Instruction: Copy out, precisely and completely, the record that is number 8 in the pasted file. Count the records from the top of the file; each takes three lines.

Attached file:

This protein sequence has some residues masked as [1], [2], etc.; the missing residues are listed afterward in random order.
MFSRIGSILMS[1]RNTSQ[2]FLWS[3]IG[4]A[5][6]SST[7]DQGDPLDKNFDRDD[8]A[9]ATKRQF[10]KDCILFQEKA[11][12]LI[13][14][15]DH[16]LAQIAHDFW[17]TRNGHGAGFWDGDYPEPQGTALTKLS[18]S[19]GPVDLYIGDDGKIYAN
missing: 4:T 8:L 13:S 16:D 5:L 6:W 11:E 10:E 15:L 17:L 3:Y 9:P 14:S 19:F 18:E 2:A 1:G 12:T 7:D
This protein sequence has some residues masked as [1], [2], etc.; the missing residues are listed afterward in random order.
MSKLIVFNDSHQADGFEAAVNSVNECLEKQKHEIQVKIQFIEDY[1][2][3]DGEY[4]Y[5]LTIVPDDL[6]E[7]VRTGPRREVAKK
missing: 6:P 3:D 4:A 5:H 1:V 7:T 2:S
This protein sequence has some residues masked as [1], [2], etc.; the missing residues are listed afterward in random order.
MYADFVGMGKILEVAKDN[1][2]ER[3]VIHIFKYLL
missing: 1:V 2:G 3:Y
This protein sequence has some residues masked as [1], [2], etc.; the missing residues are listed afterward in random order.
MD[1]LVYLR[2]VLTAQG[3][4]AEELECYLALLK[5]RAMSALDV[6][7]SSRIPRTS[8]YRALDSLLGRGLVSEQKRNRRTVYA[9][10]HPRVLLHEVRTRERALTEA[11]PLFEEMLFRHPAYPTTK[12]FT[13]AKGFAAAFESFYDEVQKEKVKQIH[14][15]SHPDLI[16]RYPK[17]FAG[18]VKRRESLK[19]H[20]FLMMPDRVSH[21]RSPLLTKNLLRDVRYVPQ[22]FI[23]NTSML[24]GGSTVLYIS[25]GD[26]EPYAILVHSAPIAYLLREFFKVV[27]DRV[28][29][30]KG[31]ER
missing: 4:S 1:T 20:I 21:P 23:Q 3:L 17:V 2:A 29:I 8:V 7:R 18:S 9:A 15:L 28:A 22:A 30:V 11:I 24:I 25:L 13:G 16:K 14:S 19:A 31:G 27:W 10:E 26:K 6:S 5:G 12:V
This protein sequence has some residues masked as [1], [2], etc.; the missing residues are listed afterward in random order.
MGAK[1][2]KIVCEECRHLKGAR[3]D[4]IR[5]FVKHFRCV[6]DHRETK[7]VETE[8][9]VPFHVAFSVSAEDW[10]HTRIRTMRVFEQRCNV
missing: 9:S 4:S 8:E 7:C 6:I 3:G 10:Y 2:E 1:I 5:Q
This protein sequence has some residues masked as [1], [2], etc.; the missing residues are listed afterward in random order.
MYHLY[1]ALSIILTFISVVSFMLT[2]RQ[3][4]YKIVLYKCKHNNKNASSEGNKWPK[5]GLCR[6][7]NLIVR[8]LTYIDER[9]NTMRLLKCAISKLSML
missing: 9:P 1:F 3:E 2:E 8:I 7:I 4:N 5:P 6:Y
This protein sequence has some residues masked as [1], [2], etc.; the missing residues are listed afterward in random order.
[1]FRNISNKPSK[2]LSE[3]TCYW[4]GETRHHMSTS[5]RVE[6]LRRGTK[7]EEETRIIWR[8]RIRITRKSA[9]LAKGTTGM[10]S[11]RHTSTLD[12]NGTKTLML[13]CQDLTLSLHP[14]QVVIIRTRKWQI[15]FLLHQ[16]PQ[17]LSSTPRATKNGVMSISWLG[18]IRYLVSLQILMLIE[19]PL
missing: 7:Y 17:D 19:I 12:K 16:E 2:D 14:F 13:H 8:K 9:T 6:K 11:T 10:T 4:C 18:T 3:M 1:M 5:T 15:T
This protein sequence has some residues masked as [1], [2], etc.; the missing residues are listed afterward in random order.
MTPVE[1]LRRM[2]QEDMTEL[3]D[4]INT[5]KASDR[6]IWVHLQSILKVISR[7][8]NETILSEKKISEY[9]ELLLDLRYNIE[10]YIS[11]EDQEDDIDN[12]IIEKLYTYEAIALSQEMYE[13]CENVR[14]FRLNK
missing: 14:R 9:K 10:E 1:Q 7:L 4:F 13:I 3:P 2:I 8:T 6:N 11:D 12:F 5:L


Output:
This protein sequence has some residues masked as [1], [2], etc.; the missing residues are listed afterward in random order.
MTPVE[1]LRRM[2]QEDMTEL[3]D[4]INT[5]KASDR[6]IWVHLQSILKVISR[7][8]NETILSEKKISEY[9]ELLLDLRYNIE[10]YIS[11]EDQEDDIDN[12]IIEKLYTYEAIALSQEMYE[13]CENVR[14]FRLNK
missing: 14:R 9:K 10:E 1:Q 7:L 4:F 13:I 3:P 2:I 8:T 6:N 11:D 12:F 5:L